California state task force will recommend paying blacks $223,200 per person in reparations — $559 billion statewide

California state task force will recommend paying blacks $223,200 per person in reparations — $559 billion statewide
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A task force set up by a California law “will recommend handing out $223,200 per person to all descendants of slaves in California for ‘housing discrimination’ at a cost” of $559 billion, reports the Daily Mail. That’s more than California’s entire annual budget. The committee was created by the state legislature in a law passed in 2020.

And this $559 billion is just the beginning: “The task force has also identified four other causes for reparations: Mass incarceration, unjust property seizures, devaluation of Black businesses and health care.”

The $559 billion is “to compensate the 2.5 million Black Californians” for housing discrimination “between 1933 and 1977.”

But that period ended over 40 years ago. It is unconstitutional to give people money based on their race for what happened a long time ago. Giving people money based on their race generally violates the Constitution’s equal protection clause, even when the recipients are a minority group. Courts have struck down affirmative action programs that were designed to remedy discrimination that occurred over 20 years before the affirmative-action plan, because that’s too long ago. For example, the D.C. Circuit Court of Appeals struck down an affirmative-action plan for black people where the discrimination occurred more than 17 years before the plan, in Hammon v. Barry (1987). The Sixth Circuit Court of Appeals struck down an affirmative-action plan for women where the discrimination occurred 14 years before the plan, in Brunet v. City of Columbus (1993).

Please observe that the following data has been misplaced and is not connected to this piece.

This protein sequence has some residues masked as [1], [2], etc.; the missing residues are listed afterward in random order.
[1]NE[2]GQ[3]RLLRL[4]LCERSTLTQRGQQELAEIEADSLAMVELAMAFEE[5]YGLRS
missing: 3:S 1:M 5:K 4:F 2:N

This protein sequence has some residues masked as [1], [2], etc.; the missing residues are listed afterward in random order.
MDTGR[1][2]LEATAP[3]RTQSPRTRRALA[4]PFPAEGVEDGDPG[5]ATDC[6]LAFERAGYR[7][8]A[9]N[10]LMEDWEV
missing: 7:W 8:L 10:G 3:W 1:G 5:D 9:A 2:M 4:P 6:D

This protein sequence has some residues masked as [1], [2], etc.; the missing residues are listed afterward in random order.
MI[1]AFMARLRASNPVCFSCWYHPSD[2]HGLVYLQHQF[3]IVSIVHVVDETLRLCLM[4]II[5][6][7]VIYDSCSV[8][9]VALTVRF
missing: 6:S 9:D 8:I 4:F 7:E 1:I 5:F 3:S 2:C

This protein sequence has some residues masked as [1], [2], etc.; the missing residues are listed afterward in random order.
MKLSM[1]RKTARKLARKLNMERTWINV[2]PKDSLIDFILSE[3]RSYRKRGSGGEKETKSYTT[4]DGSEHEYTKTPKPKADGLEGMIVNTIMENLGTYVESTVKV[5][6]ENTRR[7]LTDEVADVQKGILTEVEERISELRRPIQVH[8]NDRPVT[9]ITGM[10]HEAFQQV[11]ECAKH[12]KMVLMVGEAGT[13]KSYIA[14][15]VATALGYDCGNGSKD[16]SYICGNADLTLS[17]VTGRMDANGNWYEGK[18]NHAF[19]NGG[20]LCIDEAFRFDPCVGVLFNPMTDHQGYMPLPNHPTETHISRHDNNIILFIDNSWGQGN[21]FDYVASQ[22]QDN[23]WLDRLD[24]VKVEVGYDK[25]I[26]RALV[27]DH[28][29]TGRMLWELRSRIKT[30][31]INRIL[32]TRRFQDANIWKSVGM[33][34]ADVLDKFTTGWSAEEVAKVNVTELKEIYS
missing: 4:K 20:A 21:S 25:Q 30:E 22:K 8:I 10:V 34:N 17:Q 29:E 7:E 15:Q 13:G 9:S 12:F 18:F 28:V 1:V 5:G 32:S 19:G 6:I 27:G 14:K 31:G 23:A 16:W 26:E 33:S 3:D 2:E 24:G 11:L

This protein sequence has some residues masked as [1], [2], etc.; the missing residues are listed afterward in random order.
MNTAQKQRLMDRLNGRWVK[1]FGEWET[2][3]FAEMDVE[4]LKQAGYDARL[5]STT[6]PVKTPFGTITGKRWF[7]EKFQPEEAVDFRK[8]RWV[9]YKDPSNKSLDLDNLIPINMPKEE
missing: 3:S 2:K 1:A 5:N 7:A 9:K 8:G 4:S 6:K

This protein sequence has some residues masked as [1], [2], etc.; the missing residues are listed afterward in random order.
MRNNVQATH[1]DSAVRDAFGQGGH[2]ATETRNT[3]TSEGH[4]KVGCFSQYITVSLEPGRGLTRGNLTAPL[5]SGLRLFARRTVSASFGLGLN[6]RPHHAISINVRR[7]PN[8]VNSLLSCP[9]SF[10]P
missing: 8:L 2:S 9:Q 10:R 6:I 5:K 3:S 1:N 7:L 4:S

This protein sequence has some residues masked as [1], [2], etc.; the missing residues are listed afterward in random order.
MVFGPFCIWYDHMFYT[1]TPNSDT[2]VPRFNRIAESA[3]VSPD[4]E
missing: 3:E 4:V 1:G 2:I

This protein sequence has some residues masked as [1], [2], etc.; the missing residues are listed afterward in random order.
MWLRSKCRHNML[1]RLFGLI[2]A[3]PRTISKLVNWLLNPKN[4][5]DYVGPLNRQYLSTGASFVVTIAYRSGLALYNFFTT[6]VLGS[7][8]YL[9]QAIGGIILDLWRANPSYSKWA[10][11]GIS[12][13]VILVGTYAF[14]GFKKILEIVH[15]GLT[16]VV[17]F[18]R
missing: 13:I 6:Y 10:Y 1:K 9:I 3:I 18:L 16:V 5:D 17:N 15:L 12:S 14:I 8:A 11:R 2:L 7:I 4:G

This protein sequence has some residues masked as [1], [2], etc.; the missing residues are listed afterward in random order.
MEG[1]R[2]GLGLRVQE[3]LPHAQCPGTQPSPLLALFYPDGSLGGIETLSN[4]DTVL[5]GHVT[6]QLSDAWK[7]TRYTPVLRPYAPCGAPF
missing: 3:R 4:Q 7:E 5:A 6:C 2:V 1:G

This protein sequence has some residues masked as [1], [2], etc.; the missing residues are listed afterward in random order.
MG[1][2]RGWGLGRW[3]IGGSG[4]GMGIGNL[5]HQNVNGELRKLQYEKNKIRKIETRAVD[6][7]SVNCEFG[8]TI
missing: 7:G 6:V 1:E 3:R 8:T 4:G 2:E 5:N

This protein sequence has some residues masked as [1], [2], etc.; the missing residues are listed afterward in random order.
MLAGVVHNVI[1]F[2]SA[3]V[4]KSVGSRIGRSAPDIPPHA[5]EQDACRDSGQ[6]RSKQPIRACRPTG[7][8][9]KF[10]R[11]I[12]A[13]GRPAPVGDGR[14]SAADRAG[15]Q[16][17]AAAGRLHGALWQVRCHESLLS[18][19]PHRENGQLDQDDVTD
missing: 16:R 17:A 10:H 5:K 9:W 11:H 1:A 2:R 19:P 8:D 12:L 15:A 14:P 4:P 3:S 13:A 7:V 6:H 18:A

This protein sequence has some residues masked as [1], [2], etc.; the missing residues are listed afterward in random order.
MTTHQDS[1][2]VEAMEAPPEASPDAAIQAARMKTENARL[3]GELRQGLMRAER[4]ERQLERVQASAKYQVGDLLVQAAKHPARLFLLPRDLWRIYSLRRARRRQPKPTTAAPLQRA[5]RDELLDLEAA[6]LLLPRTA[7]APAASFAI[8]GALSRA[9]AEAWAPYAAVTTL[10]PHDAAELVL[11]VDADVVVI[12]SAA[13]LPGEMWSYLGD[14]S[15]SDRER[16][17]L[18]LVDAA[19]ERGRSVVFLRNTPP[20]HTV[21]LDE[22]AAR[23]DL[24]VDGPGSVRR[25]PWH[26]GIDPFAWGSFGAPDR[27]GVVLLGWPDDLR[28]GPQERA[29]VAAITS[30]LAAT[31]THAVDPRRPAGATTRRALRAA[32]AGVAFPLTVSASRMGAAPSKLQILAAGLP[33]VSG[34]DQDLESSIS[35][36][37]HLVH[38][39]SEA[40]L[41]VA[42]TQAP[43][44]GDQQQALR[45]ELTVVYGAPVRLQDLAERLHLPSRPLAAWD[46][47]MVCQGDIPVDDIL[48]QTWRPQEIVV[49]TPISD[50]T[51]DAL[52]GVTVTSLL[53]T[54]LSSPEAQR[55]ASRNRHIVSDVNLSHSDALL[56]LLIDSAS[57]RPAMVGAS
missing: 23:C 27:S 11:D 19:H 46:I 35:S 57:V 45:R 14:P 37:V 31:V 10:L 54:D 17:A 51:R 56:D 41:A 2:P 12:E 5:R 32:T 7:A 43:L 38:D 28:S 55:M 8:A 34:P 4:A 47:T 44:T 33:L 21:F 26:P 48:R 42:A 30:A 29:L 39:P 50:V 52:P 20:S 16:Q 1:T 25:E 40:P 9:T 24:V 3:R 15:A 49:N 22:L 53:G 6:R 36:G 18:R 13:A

The Supreme Court has said that race-based remedies are only allowed when they target the present effects of the government’s own widespread discrimination in the relatively recent past. The government cannot provide race-based “remedies that are ageless in their reach into the past,” according to Supreme Court’s decision in Richmond v. J.A. Croson Co. (1989). Moreover, race-based remedies can only be used to remedy the government’s own discrimination, not “societal discrimination,” like discrimination by private landlords or housing providers. The federal appeals court in California has made clear that the government can’t have racial preferences, unless that’s necessary to remedy recent widespread discrimination, not just individual instances of discrimination, in rulings such as Coral Construction Co. v. King County (1991).

Past housing discrimination does not explain present-day racial disparities in wealth or income. Asians once experienced far worse housing discrimination than blacks in California, yet they have much higher incomes and more assets. As the New York Post notes, “several historically marginalized groups out-perform whites today. Take Japanese Americans, for example: For nearly four decades in the 20th century (1913 – 1952), this group was legally prevented from owning land and property in over a dozen American states. Moreover, 120,000 Japanese Americans were interned during World War II,” which forced many interned Japanese people to sell their businesses at fire-sale prices, ruining them. “But by 1959, the income disparity between Japanese Americans and white Americans nearly vanished. Today, Japanese Americans outperform whites by large margins in income statistics, education outcomes, test scores, and incarceration rates.”

The task force mistakenly views “mass incarceration” as grounds for reparations. But incarceration occurs because someone committed a crime, not because of their race. The fact that blacks are arrested and incarcerated at a higher rate than whites is not a reason for reparations, either. In United States v. Armstrong (1996), the Supreme Court ruled that a higher black arrest rate didn’t show racism, since it might just reflect a higher black crime rate, and statistics show different groups have different crime rates. The black crime rate is much higher, according to the federal Bureau of Justice Statistics. It found that for homicides, “the offending rates for blacks were more than 7 times higher the rates for whites” between 1976 and 2005. (See BJS, Homicide Trends in the United States).